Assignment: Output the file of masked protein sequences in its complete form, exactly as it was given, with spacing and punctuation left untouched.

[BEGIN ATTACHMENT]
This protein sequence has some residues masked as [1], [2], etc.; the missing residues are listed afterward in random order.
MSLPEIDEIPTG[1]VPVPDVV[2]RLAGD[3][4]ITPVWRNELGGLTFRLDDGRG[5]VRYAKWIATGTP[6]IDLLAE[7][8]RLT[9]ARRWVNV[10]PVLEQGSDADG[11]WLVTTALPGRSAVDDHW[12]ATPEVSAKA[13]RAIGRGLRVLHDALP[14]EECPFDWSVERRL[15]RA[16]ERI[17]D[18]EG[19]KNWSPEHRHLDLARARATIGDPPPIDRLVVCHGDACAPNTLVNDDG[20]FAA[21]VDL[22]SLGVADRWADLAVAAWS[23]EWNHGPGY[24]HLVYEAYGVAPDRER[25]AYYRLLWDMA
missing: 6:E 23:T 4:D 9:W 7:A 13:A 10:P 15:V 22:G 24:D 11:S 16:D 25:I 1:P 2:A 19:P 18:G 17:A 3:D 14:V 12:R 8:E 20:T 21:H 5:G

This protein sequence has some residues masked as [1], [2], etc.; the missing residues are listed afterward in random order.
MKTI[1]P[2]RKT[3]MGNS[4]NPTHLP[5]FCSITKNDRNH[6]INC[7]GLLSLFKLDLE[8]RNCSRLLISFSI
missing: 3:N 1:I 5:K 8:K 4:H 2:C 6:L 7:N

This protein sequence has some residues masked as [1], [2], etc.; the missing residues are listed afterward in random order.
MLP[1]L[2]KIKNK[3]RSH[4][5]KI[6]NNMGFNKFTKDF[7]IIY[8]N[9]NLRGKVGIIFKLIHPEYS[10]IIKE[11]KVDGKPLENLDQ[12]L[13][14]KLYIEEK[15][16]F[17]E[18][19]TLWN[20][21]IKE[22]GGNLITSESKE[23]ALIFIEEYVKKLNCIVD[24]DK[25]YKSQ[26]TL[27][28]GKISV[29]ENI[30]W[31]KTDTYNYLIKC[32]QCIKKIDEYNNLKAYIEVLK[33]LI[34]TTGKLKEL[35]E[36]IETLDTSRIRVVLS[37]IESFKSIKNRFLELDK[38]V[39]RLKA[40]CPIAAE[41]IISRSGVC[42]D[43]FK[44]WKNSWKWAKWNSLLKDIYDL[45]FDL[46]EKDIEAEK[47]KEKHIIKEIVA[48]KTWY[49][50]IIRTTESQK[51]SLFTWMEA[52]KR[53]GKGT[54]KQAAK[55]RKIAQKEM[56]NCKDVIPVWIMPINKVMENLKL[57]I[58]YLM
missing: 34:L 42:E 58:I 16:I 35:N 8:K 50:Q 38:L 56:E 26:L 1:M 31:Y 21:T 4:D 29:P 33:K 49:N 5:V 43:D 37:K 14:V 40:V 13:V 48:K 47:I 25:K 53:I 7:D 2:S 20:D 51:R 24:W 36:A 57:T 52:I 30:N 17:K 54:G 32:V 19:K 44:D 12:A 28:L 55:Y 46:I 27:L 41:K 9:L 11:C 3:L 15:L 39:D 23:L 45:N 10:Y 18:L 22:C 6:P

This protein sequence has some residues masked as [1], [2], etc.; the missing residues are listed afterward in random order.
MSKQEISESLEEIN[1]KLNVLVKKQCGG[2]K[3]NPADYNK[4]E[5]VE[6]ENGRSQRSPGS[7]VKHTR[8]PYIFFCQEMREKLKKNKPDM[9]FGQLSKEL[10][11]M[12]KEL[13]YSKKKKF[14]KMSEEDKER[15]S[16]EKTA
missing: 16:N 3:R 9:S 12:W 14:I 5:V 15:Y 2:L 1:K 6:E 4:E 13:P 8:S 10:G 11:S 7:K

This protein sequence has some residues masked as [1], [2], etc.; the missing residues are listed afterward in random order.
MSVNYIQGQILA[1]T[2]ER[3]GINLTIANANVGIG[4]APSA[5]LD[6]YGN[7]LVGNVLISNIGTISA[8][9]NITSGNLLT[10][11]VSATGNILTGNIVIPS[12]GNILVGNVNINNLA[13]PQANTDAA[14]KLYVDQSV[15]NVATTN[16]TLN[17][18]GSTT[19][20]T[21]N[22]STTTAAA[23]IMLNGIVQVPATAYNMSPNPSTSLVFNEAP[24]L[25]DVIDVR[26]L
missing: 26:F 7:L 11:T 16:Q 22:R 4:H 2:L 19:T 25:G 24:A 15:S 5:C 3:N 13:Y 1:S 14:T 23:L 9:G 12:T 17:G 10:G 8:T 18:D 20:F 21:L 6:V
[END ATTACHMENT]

This protein sequence has some residues masked as [1], [2], etc.; the missing residues are listed afterward in random order.
MSLPEIDEIPTG[1]VPVPDVV[2]RLAGD[3][4]ITPVWRNELGGLTFRLDDGRG[5]VRYAKWIATGTP[6]IDLLAE[7][8]RLT[9]ARRWVNV[10]PVLEQGSDADG[11]WLVTTALPGRSAVDDHW[12]ATPEVSAKA[13]RAIGRGLRVLHDALP[14]EECPFDWSVERRL[15]RA[16]ERI[17]D[18]EG[19]KNWSPEHRHLDLARARATIGDPPPIDRLVVCHGDACAPNTLVNDDG[20]FAA[21]VDL[22]SLGVADRWADLAVAAWS[23]EWNHGPGY[24]HLVYEAYGVAPDRER[25]AYYRLLWDMA
missing: 6:E 23:T 4:D 9:W 7:A 13:A 10:P 15:V 22:G 24:D 11:S 16:D 25:I 1:P 2:A 19:P 18:G 17:A 3:D 14:V 12:R 8:E 20:T 21:H 5:G

This protein sequence has some residues masked as [1], [2], etc.; the missing residues are listed afterward in random order.
MKTI[1]P[2]RKT[3]MGNS[4]NPTHLP[5]FCSITKNDRNH[6]INC[7]GLLSLFKLDLE[8]RNCSRLLISFSI
missing: 3:N 1:I 5:K 8:K 4:H 2:C 6:L 7:N

This protein sequence has some residues masked as [1], [2], etc.; the missing residues are listed afterward in random order.
MLP[1]L[2]KIKNK[3]RSH[4][5]KI[6]NNMGFNKFTKDF[7]IIY[8]N[9]NLRGKVGIIFKLIHPEYS[10]IIKE[11]KVDGKPLENLDQ[12]L[13][14]KLYIEEK[15][16]F[17]E[18][19]TLWN[20][21]IKE[22]GGNLITSESKE[23]ALIFIEEYVKKLNCIVD[24]DK[25]YKSQ[26]TL[27][28]GKISV[29]ENI[30]W[31]KTDTYNYLIKC[32]QCIKKIDEYNNLKAYIEVLK[33]LI[34]TTGKLKEL[35]E[36]IETLDTSRIRVVLS[37]IESFKSIKNRFLELDK[38]V[39]RLKA[40]CPIAAE[41]IISRSGVC[42]D[43]FK[44]WKNSWKWAKWNSLLKDIYDL[45]FDL[46]EKDIEAEK[47]KEKHIIKEIVA[48]KTWY[49][50]IIRTTESQK[51]SLFTWMEA[52]KR[53]GKGT[54]KQAAK[55]RKIAQKEM[56]NCKDVIPVWIMPINKVMENLKL[57]I[58]YLM
missing: 34:L 42:E 58:I 16:I 35:N 8:K 50:Q 38:L 56:E 26:L 1:M 31:Y 21:T 4:D 29:P 33:K 49:N 5:V 43:D 37:K 14:V 40:V 13:V 48:K 47:I 25:K 53:I 7:D 2:S 20:D 51:R 24:W 36:A 57:T 52:I 30:N 17:K 54:G 32:V 19:K 44:D 12:A 28:L 55:Y 46:I 27:L 41:K 9:L 11:C 3:L 15:L 39:D 23:L 45:N 10:Y 18:L 22:C 6:P

This protein sequence has some residues masked as [1], [2], etc.; the missing residues are listed afterward in random order.
MSKQEISESLEEIN[1]KLNVLVKKQCGG[2]K[3]NPADYNK[4]E[5]VE[6]ENGRSQRSPGS[7]VKHTR[8]PYIFFCQEMREKLKKNKPDM[9]FGQLSKEL[10][11]M[12]KEL[13]YSKKKKF[14]KMSEEDKER[15]S[16]EKTA
missing: 16:N 3:R 9:S 12:W 14:I 5:V 15:Y 2:L 1:K 6:E 4:E 13:P 8:S 10:G 11:S 7:K

This protein sequence has some residues masked as [1], [2], etc.; the missing residues are listed afterward in random order.
MSVNYIQGQILA[1]T[2]ER[3]GINLTIANANVGIG[4]APSA[5]LD[6]YGN[7]LVGNVLISNIGTISA[8][9]NITSGNLLT[10][11]VSATGNILTGNIVIPS[12]GNILVGNVNINNLA[13]PQANTDAA[14]KLYVDQSV[15]NVATTN[16]TLN[17][18]GSTT[19][20]T[21]N[22]STTTAAA[23]IMLNGIVQVPATAYNMSPNPSTSLVFNEAP[24]L[25]DVIDVR[26]L
missing: 26:F 7:L 11:T 16:Q 22:R 4:H 2:L 19:T 25:G 24:A 15:S 5:C 3:N 13:Y 1:S 14:T 23:L 9:G 12:T 17:G 10:G 8:T 18:D 20:F 21:L 6:V